Preparing for the time on the airplane

You have your itinerary and you’re packed!

Now it’s time to think about the time you will spend sitting on the airplane with your child. Below I’ll tell you how to prepare for this scary time for parents.

An airplane is a scary place for me because I will be in a closed space with 100+ people that want to read and sleep for several hours. I don’t mind them, but I’m afraid to bother them. I do want to point out that if your child has a rough flight, you must not feel bad or guilty. After all, your baby is not behaving or acting in a certain manner out of malice. They’re just being their age.

That being said, I do believe there are some precautions you may take to delay/prevent such behaviors.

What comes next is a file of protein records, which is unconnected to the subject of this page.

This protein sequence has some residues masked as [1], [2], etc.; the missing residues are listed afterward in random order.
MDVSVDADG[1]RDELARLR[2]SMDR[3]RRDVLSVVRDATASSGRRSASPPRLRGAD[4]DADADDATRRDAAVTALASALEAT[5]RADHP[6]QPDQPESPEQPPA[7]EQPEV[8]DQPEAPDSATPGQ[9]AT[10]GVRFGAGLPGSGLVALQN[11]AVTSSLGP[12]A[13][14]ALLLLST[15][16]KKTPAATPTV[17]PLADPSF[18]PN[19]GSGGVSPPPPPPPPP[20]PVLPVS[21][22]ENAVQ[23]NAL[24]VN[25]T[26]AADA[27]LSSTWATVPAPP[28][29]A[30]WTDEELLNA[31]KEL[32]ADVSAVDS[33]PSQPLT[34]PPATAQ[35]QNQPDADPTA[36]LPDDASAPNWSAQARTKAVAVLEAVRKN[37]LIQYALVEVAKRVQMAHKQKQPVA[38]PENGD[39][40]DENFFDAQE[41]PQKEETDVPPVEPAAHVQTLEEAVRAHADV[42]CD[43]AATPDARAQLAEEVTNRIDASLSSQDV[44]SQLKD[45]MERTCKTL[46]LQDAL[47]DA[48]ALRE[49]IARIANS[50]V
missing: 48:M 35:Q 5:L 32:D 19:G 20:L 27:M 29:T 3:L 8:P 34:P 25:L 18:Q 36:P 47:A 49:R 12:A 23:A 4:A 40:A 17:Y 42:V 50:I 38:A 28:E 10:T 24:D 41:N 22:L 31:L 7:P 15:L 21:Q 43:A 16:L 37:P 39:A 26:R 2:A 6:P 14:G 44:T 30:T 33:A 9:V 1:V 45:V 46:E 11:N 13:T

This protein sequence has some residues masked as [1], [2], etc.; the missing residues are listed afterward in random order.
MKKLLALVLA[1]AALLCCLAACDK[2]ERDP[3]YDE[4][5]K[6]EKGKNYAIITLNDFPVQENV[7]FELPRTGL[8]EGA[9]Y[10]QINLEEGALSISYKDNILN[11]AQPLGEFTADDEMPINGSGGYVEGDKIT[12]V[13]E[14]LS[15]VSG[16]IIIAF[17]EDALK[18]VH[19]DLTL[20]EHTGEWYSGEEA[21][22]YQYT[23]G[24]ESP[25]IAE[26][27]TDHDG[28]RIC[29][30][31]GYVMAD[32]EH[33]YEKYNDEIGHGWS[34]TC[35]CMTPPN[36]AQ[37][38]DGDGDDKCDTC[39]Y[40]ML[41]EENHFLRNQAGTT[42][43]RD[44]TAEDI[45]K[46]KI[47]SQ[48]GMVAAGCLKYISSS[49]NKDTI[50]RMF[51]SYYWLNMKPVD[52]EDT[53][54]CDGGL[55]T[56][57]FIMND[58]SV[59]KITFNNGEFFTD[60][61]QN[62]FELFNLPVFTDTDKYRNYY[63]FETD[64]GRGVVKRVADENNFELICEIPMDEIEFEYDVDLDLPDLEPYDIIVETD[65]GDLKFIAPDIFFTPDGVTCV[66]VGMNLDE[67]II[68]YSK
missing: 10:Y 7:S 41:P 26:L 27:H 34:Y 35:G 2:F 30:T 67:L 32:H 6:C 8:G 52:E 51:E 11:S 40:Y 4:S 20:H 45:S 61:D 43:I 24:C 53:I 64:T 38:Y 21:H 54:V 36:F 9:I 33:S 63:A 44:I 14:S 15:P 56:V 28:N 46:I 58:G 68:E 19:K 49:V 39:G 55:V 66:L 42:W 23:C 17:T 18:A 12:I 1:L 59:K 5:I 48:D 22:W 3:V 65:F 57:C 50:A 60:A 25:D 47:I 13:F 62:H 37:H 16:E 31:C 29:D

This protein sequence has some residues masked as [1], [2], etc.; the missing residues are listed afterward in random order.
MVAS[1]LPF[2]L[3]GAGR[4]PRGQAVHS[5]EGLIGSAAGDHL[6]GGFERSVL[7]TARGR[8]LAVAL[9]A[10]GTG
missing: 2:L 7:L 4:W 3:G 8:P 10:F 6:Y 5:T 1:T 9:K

1. Think about the time of day you’ll be flying. What does your child normally do during that time? Is it bedtime, nap time, lunch time, snack time? Pack for their needs.

What about that idle time when they’re awake? What do they do? What do I do?

  1. A few days before the trip, I head out to Dollar Tree, you know, that store where everything is $1. I buy a few items/toys that will entertain her. The number of items depend on the length of the flight. I buy some for the way there, and some for the way back. Why is that important? You see, it’s novelty! If your child has never seen a toy, they’re more likely to keep engaged for longer. I open up the packages and place them into Ziploc bags that weigh less and take up less space. I would say that on average, one toy will kill about 30 minutes time. Then, if those toys no longer fit in our luggage, I do not mind leaving them behind because they’ve cost $1.